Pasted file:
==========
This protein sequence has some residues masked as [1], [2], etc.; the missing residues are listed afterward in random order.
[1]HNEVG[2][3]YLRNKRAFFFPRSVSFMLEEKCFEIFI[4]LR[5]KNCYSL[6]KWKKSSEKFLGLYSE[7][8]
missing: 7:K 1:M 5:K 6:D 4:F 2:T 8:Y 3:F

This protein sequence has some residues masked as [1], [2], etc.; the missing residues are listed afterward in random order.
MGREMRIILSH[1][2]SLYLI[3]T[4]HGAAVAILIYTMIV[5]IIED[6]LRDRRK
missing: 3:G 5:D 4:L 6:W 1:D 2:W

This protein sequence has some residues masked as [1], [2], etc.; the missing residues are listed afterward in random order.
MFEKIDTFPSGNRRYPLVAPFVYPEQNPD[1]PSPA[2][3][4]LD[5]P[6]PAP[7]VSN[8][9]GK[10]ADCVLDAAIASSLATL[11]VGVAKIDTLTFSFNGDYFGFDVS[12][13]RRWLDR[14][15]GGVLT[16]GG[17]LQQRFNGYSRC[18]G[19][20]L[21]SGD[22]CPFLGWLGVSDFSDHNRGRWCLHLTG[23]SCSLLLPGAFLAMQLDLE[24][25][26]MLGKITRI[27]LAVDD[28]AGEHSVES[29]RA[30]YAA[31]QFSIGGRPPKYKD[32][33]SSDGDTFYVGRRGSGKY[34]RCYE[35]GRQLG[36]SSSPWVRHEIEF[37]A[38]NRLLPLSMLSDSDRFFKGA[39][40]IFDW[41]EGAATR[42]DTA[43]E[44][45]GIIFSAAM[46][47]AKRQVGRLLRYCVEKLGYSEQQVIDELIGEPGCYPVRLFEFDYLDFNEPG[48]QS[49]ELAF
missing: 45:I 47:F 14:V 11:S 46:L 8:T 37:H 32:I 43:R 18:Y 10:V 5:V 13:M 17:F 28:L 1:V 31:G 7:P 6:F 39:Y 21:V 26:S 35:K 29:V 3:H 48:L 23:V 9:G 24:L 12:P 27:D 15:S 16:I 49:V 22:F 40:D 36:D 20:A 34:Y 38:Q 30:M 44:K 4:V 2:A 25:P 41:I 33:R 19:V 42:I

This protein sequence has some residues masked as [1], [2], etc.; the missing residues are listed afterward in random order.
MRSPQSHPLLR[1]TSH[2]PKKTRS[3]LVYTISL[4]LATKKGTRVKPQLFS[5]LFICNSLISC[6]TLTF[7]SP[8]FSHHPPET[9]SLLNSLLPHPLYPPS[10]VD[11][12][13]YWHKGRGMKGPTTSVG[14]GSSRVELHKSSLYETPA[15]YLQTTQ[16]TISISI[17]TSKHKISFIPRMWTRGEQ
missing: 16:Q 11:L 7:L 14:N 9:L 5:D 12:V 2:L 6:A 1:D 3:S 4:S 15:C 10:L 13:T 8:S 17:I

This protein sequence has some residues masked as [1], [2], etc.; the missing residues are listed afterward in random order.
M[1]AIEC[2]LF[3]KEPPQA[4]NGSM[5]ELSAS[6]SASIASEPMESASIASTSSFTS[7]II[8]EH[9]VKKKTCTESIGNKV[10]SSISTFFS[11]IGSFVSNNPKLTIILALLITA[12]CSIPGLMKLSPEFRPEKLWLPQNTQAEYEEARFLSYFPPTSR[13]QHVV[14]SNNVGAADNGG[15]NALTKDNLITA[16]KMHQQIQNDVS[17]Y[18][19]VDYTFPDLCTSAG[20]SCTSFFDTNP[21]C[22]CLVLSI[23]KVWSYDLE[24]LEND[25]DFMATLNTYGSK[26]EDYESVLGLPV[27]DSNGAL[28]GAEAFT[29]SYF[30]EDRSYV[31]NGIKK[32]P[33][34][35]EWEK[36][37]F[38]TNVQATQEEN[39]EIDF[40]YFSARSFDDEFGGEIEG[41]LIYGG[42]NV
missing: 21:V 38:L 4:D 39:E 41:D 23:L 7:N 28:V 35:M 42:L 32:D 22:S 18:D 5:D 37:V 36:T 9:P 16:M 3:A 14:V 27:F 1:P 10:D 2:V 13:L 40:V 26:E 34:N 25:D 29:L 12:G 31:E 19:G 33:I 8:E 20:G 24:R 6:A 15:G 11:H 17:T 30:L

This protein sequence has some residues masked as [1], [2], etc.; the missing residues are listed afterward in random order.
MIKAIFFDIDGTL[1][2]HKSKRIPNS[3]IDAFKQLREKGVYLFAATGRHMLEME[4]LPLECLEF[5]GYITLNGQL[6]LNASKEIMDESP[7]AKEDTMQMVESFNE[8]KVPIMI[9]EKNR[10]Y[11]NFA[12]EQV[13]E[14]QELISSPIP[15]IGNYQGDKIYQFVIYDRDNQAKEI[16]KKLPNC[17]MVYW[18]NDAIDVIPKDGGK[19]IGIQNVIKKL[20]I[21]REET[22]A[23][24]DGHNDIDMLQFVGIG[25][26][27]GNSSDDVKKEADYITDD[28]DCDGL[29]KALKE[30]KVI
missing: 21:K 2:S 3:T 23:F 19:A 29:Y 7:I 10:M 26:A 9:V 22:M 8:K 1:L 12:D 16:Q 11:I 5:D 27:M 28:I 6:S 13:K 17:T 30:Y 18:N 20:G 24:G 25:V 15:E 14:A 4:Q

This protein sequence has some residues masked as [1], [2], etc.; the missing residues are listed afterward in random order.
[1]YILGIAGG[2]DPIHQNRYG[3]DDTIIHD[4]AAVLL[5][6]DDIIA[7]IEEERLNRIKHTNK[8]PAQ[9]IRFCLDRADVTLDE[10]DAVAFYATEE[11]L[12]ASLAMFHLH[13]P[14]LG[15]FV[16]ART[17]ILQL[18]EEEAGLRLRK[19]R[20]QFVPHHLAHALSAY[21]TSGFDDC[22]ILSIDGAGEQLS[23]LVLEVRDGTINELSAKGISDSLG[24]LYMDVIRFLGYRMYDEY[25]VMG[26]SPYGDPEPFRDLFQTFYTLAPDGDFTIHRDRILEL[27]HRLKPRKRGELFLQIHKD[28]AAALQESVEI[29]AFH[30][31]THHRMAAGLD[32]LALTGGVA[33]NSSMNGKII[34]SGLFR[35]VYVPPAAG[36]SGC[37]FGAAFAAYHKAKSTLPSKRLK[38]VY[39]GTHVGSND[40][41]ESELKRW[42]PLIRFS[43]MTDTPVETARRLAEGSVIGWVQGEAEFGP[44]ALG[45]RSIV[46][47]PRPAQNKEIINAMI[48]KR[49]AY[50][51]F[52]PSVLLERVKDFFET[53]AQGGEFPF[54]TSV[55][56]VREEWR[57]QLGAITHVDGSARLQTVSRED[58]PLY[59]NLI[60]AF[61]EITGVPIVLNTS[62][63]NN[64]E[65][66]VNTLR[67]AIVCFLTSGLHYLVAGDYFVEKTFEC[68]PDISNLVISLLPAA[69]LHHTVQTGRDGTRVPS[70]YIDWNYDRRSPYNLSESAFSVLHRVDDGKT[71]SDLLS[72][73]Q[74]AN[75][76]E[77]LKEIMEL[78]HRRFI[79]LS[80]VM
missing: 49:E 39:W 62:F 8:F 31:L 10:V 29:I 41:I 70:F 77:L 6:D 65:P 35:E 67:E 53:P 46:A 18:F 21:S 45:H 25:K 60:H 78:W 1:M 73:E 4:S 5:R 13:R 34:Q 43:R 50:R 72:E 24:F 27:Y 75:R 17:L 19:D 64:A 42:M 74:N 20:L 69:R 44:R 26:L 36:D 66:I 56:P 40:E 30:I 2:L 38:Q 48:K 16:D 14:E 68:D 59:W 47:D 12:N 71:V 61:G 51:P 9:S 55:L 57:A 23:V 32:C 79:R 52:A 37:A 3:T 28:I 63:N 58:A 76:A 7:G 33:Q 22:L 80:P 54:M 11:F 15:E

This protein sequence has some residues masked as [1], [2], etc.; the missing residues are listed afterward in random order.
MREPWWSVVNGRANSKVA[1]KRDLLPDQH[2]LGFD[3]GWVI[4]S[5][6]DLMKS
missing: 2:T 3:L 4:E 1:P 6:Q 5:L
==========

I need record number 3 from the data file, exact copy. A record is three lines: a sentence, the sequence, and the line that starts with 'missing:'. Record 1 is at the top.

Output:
This protein sequence has some residues masked as [1], [2], etc.; the missing residues are listed afterward in random order.
MFEKIDTFPSGNRRYPLVAPFVYPEQNPD[1]PSPA[2][3][4]LD[5]P[6]PAP[7]VSN[8][9]GK[10]ADCVLDAAIASSLATL[11]VGVAKIDTLTFSFNGDYFGFDVS[12][13]RRWLDR[14][15]GGVLT[16]GG[17]LQQRFNGYSRC[18]G[19][20]L[21]SGD[22]CPFLGWLGVSDFSDHNRGRWCLHLTG[23]SCSLLLPGAFLAMQLDLE[24][25][26]MLGKITRI[27]LAVDD[28]AGEHSVES[29]RA[30]YAA[31]QFSIGGRPPKYKD[32][33]SSDGDTFYVGRRGSGKY[34]RCYE[35]GRQLG[36]SSSPWVRHEIEF[37]A[38]NRLLPLSMLSDSDRFFKGA[39][40]IFDW[41]EGAATR[42]DTA[43]E[44][45]GIIFSAAM[46][47]AKRQVGRLLRYCVEKLGYSEQQVIDELIGEPGCYPVRLFEFDYLDFNEPG[48]QS[49]ELAF
missing: 45:I 47:F 14:V 11:S 46:L 8:T 37:H 32:I 43:R 18:Y 10:V 5:V 13:M 17:F 28:L 1:V 31:G 7:P 6:F 39:Y 21:V 26:S 35:K 29:V 3:H 48:L 23:V 9:G 24:L 12:P 27:D 15:S 16:I 49:V 22:F 40:D 36:D 20:A 34:Y 38:Q 30:M 44:K 4:V 2:A 25:P 41:I 33:R 19:V 42:I